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Thoughts from London Writers' Week: How Arts Education Can Create a More Sustainable Arts Industry

14/07/2016 11:46 | Updated 14 July 2016

Last week I chaired a panel at London Writers' Week on how the industry and academia can work together to improve arts education and, via this, create a more sustainable arts industry.

Panelists included John Yorke, creator of the BBC Writers Academy, former Controller of BBC Drama Production, former Head of Channel Four Drama, author of the bestselling book on storytelling "Into the Woods" and Managing Director of Angel Station; Philip Shelley, instigator of the Channel Four screenwriting course and script consultant; Steve Winter, Director of the Kevin Spacey Foundation and co-founder of the Old Vic New Voices 24 Hour Plays and TS Eliot US/UK Exchange and former Director of Old Vic New Voices; Ola Animahawun, founder of the Royal Court Theatre's young writers programme and Creative Director of Euphoric Ink; Caroline Jester, Dramaturg and author of "Playwriting Across the Curriculum", and myself, Course Leader of the new MA Dramatic Writing at Drama Centre London at Central Saint Martins, Director of Writers at Work Productions and Director of London Writers' Week.

Key points which came up were:

1. There is a disconnect between the industry and academia at present, who are running separate, sometimes contradictory, training programmes, rather than often working together

2. Is it odd that courses around the UK teach very differently so there is no benchmark/ guidance on what consists of/should be a part of good training?

3. If we can teach craft (for example structure in dramatic writing) and business skills (for example how meetings work and what expectations to have, what are the companies out there, how to apply for funding, how to deal with rejection as part of a freelance career etc), we can help writers and artists to succeed in establishing sustainable careers

4. Teaching craft shouldn't mean getting rid of a writer's or artist's individuality, it should mean supporting it by allowing that talent to be expressed in the best way (just like a violinist is meant to improve with violin lessons rather than deteriorate was one example cited by one panel member)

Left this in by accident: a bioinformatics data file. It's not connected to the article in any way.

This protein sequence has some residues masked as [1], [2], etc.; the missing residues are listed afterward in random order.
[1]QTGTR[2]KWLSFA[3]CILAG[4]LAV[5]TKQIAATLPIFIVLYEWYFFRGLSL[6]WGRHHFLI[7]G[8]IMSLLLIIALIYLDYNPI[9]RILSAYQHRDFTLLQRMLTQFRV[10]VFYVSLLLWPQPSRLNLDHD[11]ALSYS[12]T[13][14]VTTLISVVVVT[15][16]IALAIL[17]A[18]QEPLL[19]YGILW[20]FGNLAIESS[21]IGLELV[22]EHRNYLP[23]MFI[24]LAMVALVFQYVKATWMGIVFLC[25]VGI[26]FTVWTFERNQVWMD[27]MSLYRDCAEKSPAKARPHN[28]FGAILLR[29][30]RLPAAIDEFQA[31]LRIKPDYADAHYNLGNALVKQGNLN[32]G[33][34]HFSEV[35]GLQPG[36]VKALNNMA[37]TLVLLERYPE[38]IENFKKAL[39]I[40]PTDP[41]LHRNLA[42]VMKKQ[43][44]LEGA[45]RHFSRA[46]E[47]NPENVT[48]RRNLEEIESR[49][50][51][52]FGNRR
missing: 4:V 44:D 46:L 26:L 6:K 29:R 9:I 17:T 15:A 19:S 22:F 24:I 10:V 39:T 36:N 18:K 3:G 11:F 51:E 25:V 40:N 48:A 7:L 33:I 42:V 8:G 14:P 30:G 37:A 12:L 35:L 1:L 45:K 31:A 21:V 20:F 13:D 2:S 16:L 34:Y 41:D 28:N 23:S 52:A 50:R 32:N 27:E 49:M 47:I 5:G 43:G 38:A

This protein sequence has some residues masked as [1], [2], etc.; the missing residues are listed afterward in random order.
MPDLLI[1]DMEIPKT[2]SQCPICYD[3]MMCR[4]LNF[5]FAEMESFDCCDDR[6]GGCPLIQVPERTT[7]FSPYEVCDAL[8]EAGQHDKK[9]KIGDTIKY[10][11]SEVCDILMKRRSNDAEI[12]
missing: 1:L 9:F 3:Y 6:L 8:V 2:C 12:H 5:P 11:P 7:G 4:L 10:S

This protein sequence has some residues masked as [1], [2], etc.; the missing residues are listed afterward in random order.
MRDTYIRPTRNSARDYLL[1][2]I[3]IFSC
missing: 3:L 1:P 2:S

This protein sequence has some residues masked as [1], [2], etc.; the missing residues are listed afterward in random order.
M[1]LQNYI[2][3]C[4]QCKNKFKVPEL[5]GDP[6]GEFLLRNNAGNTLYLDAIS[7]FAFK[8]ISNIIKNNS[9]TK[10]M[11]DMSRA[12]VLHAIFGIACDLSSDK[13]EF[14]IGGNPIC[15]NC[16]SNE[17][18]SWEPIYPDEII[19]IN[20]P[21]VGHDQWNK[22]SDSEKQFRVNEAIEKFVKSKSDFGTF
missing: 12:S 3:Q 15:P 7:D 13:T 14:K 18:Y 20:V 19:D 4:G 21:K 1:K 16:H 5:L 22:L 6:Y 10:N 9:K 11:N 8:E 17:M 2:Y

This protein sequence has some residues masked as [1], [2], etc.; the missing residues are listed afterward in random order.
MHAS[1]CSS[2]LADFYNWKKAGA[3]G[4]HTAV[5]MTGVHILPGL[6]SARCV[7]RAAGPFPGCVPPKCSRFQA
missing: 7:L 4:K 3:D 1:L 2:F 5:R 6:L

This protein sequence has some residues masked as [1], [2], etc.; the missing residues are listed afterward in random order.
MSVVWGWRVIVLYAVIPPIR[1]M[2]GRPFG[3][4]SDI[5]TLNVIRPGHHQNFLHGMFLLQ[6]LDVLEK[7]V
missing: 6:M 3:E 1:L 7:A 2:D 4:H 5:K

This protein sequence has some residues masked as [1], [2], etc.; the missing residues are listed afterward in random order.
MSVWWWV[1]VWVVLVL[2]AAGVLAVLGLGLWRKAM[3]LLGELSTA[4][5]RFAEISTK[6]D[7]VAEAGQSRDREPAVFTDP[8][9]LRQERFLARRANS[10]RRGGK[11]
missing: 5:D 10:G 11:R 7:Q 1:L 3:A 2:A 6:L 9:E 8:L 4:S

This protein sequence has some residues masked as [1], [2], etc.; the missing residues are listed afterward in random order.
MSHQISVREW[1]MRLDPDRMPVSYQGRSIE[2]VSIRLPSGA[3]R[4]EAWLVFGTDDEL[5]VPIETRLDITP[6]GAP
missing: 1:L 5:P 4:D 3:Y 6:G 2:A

5. As thought leaders, universities could be the home for developing and supporting new ideas in the arts in the UK - for example, in the MA Dramatic Writing Lab at Drama Centre London at Central Saint Martins, companies like the Bush Theatre, Old Vic New Voices, the Kevin Spacey Foundation, Caroline Horton, Tim Crouch, Tamasha and BBC Writersroom have come in to develop new ideas, benefitting both the organisations via giving them space and time to explore and the students by giving them insights into the process and, in some cases, commissions or other contributions as well (for example for the last two years Tamasha has offered response piece commissions in return for helping to develop a project, which have been showcased at London Writers' Week, providing the students with their first professional work as well as insight into the development process).

Other thoughts included the importance arts education as a whole plays in creating a diverse arts industry - the more we teach the arts at school and University level, and in the right way, the more a diverse range of people become open to that possibility as a career and, in terms of writing training, the more our writers are diverse, the more other areas of the industry become diverse too (such as actors, directors and the audience), creating a more sustainable industry.

Publishing and digital initiatives such as Oberon Books' new collaboration with the MA Dramatic Writing at Drama Centre London at Central Saint Martins and the Bush Theatre to provide access to leading industry training that has never been published before were also highlighted as key to making the arts industry a more accessible, and as such, sustainable place.

With the Cultural Learning Alliance's recent figures showing falling numbers of students studying arts subjects at school level, the end of the creative writing A level and the recent debate over whether arts subjects should be a part of the new EBACC now is the time to protect arts education.

For more information on the EBACC please go to: http://www.baccforthefuture.com/

For more information on Oberon Books/the Bush Theatre/ the MA Dramatic Writing at Drama Centre London's new collaboration please go to: http://oberonbooks.com/creative-writing/dramatic-writing

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